The Fourth Amendment protects Arizona residents from unreasonable government searches and seizures, and it states that search warrants must be based on probable cause and supported by an affirmation or oath. The right of people to be secure in their person, residence, effects and papers is rooted in English common law, which is the system from which most American jurisprudence evolved. However, many common law rights were widely violated by the British during the Revolutionary War, which is why figures including Thomas Jefferson and James Madison insisted that the United States have a written constitution to enshrine and protect them.
The Fourth Amendment also states that search warrants must be specific and detail the person or place to be searched and the type of evidence police expect to find. This protection was strengthened in 1914 when the U.S. Supreme Court ruled unanimously that any evidence obtained in violation of the Fourth Amendment could not be used in court. This is known as the exclusionary rule, but the Supreme Court ruling in Weeks v. United States only applied to federal criminal cases.
The exclusionary rule was expanded to state criminal cases in 1961 when the Supreme Court ruled in Mapp v. Ohio. The case involved a woman who was charged with possessing pornography after police conducted a warrantless search based on an anonymous tip. The justices were able to expand the scope of the Fourth Amendment by incorporating its provisions into the Fourteenth Amendment, which applies to all states and the District of Columbia.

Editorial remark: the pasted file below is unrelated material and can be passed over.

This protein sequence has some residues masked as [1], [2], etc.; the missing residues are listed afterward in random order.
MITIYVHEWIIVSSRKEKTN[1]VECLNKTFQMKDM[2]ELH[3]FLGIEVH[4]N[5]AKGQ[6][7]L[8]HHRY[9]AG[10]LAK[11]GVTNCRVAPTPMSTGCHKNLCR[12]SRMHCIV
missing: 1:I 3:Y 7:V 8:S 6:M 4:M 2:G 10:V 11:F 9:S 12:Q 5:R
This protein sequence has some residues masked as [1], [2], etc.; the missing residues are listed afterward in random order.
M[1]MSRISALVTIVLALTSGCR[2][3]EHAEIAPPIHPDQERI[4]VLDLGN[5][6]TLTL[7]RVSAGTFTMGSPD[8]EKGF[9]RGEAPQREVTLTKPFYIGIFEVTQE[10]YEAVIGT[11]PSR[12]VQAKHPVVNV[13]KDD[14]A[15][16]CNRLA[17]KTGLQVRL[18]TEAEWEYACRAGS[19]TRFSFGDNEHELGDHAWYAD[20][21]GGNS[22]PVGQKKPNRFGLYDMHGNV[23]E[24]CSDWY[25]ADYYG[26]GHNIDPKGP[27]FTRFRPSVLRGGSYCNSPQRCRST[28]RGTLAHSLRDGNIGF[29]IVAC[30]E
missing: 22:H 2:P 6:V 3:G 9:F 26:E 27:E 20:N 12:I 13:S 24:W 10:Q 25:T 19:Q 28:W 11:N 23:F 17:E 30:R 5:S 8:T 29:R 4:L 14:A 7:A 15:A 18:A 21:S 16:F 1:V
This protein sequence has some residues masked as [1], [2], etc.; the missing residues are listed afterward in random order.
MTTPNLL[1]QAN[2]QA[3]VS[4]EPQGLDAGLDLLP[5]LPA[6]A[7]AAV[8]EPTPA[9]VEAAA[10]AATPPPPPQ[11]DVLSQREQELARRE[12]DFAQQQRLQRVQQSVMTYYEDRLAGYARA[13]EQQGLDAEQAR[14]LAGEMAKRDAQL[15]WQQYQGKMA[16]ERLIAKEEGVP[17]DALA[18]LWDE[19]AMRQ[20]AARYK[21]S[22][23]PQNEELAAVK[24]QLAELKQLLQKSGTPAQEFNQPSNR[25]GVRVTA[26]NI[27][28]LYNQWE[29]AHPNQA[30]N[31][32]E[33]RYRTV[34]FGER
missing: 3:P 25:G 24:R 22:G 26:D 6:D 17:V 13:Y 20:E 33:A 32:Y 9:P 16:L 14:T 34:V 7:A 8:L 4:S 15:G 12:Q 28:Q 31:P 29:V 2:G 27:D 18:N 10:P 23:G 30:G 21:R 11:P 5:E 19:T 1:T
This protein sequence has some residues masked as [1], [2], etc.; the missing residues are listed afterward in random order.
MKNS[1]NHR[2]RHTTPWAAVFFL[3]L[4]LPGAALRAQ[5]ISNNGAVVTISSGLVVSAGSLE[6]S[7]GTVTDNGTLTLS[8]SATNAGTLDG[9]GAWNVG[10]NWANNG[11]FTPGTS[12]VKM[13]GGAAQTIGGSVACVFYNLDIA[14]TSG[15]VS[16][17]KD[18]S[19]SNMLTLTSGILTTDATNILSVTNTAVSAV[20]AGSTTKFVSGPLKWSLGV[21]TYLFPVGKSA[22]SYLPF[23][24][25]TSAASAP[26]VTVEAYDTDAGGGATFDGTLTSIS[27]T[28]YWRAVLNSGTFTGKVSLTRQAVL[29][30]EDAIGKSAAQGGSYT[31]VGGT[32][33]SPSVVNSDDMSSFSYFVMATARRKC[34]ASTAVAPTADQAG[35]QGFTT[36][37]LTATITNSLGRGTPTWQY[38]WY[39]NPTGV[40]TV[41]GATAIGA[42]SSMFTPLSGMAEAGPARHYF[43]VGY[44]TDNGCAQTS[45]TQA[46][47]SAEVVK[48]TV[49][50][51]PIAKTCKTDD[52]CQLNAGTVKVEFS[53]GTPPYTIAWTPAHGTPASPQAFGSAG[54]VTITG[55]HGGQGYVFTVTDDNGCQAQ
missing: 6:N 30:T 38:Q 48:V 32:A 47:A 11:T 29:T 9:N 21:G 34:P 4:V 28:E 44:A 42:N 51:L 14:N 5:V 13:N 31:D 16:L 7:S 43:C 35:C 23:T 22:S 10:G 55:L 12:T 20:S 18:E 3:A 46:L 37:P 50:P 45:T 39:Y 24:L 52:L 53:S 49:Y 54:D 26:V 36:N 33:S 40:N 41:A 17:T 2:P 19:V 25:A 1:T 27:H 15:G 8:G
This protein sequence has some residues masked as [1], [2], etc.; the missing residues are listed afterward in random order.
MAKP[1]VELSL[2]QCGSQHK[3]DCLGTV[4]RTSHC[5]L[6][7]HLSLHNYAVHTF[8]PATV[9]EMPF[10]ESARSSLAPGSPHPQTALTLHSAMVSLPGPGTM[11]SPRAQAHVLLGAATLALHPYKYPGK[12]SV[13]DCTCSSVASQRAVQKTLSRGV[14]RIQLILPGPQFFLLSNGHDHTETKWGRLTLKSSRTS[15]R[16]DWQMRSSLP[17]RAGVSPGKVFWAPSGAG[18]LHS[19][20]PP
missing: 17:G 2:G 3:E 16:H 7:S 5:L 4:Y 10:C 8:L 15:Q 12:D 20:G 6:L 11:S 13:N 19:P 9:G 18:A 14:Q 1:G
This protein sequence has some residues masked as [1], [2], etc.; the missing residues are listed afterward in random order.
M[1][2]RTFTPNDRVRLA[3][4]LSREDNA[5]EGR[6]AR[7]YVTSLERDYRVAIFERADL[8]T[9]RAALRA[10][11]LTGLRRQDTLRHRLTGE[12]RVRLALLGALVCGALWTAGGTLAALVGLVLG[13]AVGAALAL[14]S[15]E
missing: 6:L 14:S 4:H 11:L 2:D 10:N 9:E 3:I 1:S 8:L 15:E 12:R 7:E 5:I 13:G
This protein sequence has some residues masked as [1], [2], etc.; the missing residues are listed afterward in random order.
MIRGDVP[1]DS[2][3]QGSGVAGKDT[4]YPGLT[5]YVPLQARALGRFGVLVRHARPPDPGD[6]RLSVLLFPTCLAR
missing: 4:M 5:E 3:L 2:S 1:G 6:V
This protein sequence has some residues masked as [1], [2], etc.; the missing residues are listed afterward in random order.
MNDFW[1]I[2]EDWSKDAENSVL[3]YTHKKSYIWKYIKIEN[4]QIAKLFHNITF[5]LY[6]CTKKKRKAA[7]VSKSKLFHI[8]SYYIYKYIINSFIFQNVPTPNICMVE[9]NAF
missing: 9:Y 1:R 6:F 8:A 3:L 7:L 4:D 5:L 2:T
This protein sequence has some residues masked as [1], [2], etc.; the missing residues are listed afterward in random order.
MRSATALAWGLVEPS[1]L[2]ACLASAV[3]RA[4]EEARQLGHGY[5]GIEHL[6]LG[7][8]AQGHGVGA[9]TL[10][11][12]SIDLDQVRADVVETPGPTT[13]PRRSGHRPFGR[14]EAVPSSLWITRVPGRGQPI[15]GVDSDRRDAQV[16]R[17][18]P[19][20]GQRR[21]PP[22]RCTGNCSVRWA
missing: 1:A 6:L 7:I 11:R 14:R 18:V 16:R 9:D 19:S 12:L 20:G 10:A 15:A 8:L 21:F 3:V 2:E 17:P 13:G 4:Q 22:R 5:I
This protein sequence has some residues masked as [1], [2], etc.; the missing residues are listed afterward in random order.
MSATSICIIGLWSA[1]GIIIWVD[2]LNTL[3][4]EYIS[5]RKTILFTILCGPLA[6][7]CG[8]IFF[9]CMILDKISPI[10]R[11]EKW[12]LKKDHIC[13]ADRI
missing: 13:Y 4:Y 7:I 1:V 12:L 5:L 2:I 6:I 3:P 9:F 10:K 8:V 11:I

Judges sometimes rule that police searches violate the Fourth Amendment even if the officers involved obtained a warrant. Experienced criminal defense attorneys may argue that evidence recovered during a search should be excluded if the police officers involved misled the issuing judge or searched areas or gathered evidence not mentioned in the warrant.